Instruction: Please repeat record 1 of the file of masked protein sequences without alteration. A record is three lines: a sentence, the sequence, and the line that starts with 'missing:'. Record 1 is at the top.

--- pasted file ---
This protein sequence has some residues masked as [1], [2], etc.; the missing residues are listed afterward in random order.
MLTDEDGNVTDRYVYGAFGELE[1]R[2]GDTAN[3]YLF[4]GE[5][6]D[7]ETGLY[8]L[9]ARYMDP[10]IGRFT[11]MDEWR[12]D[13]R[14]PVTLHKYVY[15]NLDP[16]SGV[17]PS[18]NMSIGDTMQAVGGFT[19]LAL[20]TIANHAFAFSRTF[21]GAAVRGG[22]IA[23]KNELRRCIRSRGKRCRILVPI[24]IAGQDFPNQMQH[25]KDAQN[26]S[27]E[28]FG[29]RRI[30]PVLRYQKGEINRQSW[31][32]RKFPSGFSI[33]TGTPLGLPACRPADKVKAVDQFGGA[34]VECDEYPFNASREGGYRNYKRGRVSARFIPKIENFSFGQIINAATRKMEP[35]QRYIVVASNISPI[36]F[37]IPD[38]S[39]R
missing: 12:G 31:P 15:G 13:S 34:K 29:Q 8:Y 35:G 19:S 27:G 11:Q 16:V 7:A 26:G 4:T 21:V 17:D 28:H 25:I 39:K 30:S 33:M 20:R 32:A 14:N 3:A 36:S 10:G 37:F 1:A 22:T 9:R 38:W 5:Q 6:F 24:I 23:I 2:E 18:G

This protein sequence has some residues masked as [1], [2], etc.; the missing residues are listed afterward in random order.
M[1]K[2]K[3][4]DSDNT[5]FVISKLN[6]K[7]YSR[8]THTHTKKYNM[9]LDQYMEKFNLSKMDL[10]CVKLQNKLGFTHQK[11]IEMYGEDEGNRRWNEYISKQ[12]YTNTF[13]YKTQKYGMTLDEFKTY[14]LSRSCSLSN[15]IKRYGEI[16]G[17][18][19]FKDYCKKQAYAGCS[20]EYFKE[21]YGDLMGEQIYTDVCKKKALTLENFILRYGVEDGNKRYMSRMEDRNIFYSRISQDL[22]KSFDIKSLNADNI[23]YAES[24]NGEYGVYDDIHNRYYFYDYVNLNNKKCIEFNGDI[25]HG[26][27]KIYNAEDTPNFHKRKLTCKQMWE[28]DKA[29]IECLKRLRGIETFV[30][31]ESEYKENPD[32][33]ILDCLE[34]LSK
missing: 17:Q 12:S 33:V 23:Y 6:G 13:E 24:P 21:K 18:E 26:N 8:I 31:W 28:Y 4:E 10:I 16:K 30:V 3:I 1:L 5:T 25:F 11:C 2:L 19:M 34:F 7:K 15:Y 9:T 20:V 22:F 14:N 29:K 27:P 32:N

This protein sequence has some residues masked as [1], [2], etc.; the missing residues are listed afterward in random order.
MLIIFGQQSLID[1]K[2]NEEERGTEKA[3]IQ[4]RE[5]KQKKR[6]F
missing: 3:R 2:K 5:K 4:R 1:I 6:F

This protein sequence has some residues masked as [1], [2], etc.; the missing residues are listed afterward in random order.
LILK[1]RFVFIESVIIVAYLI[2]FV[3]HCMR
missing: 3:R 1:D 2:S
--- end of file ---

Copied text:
This protein sequence has some residues masked as [1], [2], etc.; the missing residues are listed afterward in random order.
MLTDEDGNVTDRYVYGAFGELE[1]R[2]GDTAN[3]YLF[4]GE[5][6]D[7]ETGLY[8]L[9]ARYMDP[10]IGRFT[11]MDEWR[12]D[13]R[14]PVTLHKYVY[15]NLDP[16]SGV[17]PS[18]NMSIGDTMQAVGGFT[19]LAL[20]TIANHAFAFSRTF[21]GAAVRGG[22]IA[23]KNELRRCIRSRGKRCRILVPI[24]IAGQDFPNQMQH[25]KDAQN[26]S[27]E[28]FG[29]RRI[30]PVLRYQKGEINRQSW[31][32]RKFPSGFSI[33]TGTPLGLPACRPADKVKAVDQFGGA[34]VECDEYPFNASREGGYRNYKRGRVSARFIPKIENFSFGQIINAATRKMEP[35]QRYIVVASNISPI[36]F[37]IPD[38]S[39]R
missing: 12:G 31:P 15:G 13:S 34:K 29:Q 8:Y 35:G 19:S 27:G 11:Q 16:V 7:A 26:G 4:T 21:V 17:D 28:H 25:I 39:K 30:S 33:M 20:R 32:A 14:N 3:A 36:S 10:G 37:F 1:A 22:T 9:R 38:W 5:Q 6:F 24:I 23:I 2:E 18:G